As the research progressed, the study investigators adjusted their CAR T-cell dosing strategy. This change appears to correspond with a reduction in the frequency of the most serious forms of these toxic effects, though more research is needed to confirm this.
In treating clinical trial participants at Seattle Cancer Care Alliance, Fred Hutch's clinical partner, the researchers developed methods for monitoring and treating toxicities, as reported in these two papers, that allow study participants to receive the preparatory chemotherapy and subsequent CAR T-cell infusion as outpatients. Patients are admitted into the hospital if they spike a high fever in the days following the infusion.
"We have come a long way in understanding what these toxicity events are," Hay said. "That's really what these two papers demonstrate."
Cytokine release syndrome
The symptoms of cytokine release syndrome include high fevers and low blood pressure. Cytokine release syndrome developed in 93 of 133 of patients on the trial. In most of these patients, it resolved on its own with no treatment. But 10 patients, most of who were treated early in the trial, developed the most serious symptoms of cytokine release syndrome (grade 4 or 5).
The researchers identified five independent factors relating to participants' baseline health status upon trial enrollment and variation within the experimental treatment itself, such as cell dose, which predicted patients' risk of developing any grade of cytokine release syndrome.
The researchers developed a simple two-part method to identify the patients who would go on to develop severe cytokine release syndrome. Within the first day and a half after T-cell infusion, the red flags were a fever of at least 102 degrees Fahrenheit and high levels of one particular immune-signaling chemical, a cytokine known as MCP-1. The algorithm was relevant to all three cancer types included in the trial.
While an effective therapy for cytokine release syndrome is FDA-approved -- a cytokine-modulating drug and/or a steroid -- it's unclear what the best protocol is for early intervention in the development of side effects. The data from their study could inform the design of a clinical trial to test the best strategy for blunting the development of the most serious cases, the researchers say.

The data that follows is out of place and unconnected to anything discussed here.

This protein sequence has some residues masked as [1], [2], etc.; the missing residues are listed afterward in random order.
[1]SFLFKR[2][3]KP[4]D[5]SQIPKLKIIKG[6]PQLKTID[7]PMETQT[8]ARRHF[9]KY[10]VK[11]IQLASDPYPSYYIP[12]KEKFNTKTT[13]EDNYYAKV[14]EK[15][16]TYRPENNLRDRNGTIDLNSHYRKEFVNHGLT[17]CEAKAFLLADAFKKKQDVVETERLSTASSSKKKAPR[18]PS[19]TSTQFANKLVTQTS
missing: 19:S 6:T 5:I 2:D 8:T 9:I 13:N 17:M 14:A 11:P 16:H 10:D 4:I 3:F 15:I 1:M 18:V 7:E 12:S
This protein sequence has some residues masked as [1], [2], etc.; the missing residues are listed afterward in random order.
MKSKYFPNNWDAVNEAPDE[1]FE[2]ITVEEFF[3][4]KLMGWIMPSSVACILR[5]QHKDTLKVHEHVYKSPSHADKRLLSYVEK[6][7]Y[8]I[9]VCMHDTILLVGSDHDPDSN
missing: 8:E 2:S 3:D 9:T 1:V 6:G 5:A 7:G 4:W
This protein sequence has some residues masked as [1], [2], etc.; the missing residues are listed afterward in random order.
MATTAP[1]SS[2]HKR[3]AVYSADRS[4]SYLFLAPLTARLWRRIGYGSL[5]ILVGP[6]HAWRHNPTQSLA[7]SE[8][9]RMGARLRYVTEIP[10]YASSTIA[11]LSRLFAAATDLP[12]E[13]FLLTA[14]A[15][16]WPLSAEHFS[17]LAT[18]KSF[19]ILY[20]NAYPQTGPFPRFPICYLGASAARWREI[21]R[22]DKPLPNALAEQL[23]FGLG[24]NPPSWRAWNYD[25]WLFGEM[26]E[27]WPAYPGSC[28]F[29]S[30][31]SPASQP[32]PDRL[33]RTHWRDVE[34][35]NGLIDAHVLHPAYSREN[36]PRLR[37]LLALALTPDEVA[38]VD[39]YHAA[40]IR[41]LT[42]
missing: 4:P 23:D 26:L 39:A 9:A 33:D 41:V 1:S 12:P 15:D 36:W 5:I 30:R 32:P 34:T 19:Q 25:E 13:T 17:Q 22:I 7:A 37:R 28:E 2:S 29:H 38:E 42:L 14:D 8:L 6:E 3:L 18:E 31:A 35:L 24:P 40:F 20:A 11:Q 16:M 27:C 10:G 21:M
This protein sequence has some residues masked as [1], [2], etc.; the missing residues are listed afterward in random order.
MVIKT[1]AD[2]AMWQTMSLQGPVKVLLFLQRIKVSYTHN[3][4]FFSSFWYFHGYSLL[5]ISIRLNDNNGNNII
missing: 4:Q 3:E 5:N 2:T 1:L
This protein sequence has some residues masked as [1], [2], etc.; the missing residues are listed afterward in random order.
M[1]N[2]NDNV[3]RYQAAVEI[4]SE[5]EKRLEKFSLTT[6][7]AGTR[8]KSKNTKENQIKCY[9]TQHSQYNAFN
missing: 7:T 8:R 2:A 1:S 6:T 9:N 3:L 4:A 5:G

A wide range of neurologic side effects are included under the umbrella of neurotoxicity, which occurred in 53 of the 133 trial participants after CAR T-cell infusion. The most common type of neurologic side effect was delirium with maintained alertness (35 patients), the team reported. Other manifestations of neurotoxicity included headache, problems speaking, a decrease in consciousness and, rarely, seizures (four patients) or coma (six patients). A total of seven patients experienced life-threatening neurotoxicity.
The researchers identified several preexisting factors that were associated with a higher risk of developing any level of neurotoxicity, such as patient age and cancer type. Only CAR T-cell dose was associated with later risk of developing the most serious neurotoxicity.
The team found that fever of at least 102 degrees Fahrenheit and high levels of two cytokines (IL-6 and MCP-1) in the first 36 hours after CAR T-cell infusion could identify, with high accuracy, those patients who would go on to develop life-threatening neurotoxicity.
There are no data that point toward the best treatment for neurologic toxicities of CAR T-cell therapy, and there are not yet any validated laboratory models to use for research to clearly elucidate their causes. The researchers hope that their comprehensive data provide a springboard for research teams to delve into its causes and best treatments.